It’s only natural that many investors, especially those who are new to the game, prefer to buy shares in ‘sexy’ stocks with a good story, even if those businesses lose money. And in their study titled Who Falls Prey to the Wolf of Wall Street?’ Leuz et. al. found that it is ‘quite common’ for investors to lose money by buying into ‘pump and dump’ schemes.
So if you’re like me, you might be more interested in profitable, growing companies, like Alexandria Real Estate Equities (NYSE:ARE). While profit is not necessarily a social good, it’s easy to admire a business than can consistently produce it. Loss-making companies are always racing against time to reach financial sustainability, but time is often a friend of the profitable company, especially if it is growing.
Alexandria Real Estate Equities’s Improving Profits
In the last three years Alexandria Real Estate Equities’s earnings per share took off like a rocket; fast, and from a low base. So the actual rate of growth doesn’t tell us much. As a result, I’ll zoom in on growth over the last year, instead. It’s good to see that Alexandria Real Estate Equities’s EPS have grown from US$2.80 to US$3.50 over twelve months. I doubt many would complain about that 25% gain.
I like to see top-line growth as an indication that growth is sustainable, and I look for a high earnings before interest and taxation (EBIT) margin to point to a competitive moat (though some companies with low margins also have moats). Alexandria Real Estate Equities maintained stable EBIT margins over the last year, all while growing revenue 15% to US$1.4b. That’s a real positive.
The chart below shows how the company’s bottom and top lines have progressed over time. For finer detail, click on the image.
While we live in the present moment at all times, there’s no doubt in my mind that the future matters more than the past. So why not check this interactive chart depicting future EPS estimates, for Alexandria Real Estate Equities?
Are Alexandria Real Estate Equities Insiders Aligned With All Shareholders?
Since Alexandria Real Estate Equities has a market capitalization of US$17b, we wouldn’t expect insiders to hold a large percentage of shares. But we do take comfort from the fact that they are investors in the company. Notably, they have an enormous stake in the company, worth US$226m. This suggests to me that leadership will be very mindful of shareholders’ interests when making decisions!
It’s good to see that insiders are invested in the company, but are remuneration levels reasonable? A brief analysis of the CEO compensation suggests they are. For companies with market capitalizations over US$8.0b, like Alexandria Real Estate Equities, the median CEO pay is around US$11m.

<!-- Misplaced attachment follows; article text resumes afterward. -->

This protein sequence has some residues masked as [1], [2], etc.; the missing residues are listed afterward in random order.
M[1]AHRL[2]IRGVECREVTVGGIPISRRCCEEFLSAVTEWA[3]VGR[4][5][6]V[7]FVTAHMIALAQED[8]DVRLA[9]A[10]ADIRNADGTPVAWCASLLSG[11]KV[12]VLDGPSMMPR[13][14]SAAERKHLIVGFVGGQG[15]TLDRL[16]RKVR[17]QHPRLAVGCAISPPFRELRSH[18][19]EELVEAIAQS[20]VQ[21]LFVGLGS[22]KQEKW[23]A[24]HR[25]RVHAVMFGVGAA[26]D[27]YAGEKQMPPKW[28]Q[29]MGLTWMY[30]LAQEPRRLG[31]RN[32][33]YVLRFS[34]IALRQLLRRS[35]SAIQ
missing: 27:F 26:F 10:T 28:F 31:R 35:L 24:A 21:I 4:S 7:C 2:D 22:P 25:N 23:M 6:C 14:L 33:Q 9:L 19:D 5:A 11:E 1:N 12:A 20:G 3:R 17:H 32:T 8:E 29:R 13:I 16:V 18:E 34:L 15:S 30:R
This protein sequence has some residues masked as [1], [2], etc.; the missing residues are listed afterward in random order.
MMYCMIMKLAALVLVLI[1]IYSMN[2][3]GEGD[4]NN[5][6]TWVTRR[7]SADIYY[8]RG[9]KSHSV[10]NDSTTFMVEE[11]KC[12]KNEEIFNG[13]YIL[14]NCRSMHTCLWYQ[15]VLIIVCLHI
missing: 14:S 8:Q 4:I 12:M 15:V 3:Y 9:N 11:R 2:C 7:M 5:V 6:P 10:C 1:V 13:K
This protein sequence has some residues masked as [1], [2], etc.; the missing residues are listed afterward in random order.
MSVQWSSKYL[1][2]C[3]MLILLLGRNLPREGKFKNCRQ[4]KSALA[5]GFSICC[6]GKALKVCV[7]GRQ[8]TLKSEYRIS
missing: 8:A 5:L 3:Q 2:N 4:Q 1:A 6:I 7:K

Alexandria Real Estate Equities offered total compensation worth US$7.4m to its CEO in the year to December 2018. That comes in below the average for similar sized companies, and seems pretty reasonable to me. While the level of CEO compensation isn’t a huge factor in my view of the company, modest remuneration is a positive, because it suggests that the board keeps shareholder interests in mind. It can also be a sign of good governance, more generally.
Should You Add Alexandria Real Estate Equities To Your Watchlist?
As I already mentioned, Alexandria Real Estate Equities is a growing business, which is what I like to see. The fact that EPS is growing is a genuine positive for Alexandria Real Estate Equities, but the pretty picture gets better than that. Boasting both modest CEO pay and considerable insider ownership, I’d argue this one is worthy of the watchlist, at least. Of course, identifying quality businesses is only half the battle; investors need to know whether the stock is undervalued. So you might want to consider this free discounted cashflow valuation of Alexandria Real Estate Equities.
You can invest in any company you want. But if you prefer to focus on stocks that have demonstrated insider buying, here is a list of companies with insider buying in the last three months.
Please note the insider transactions discussed in this article refer to reportable transactions in the relevant jurisdiction
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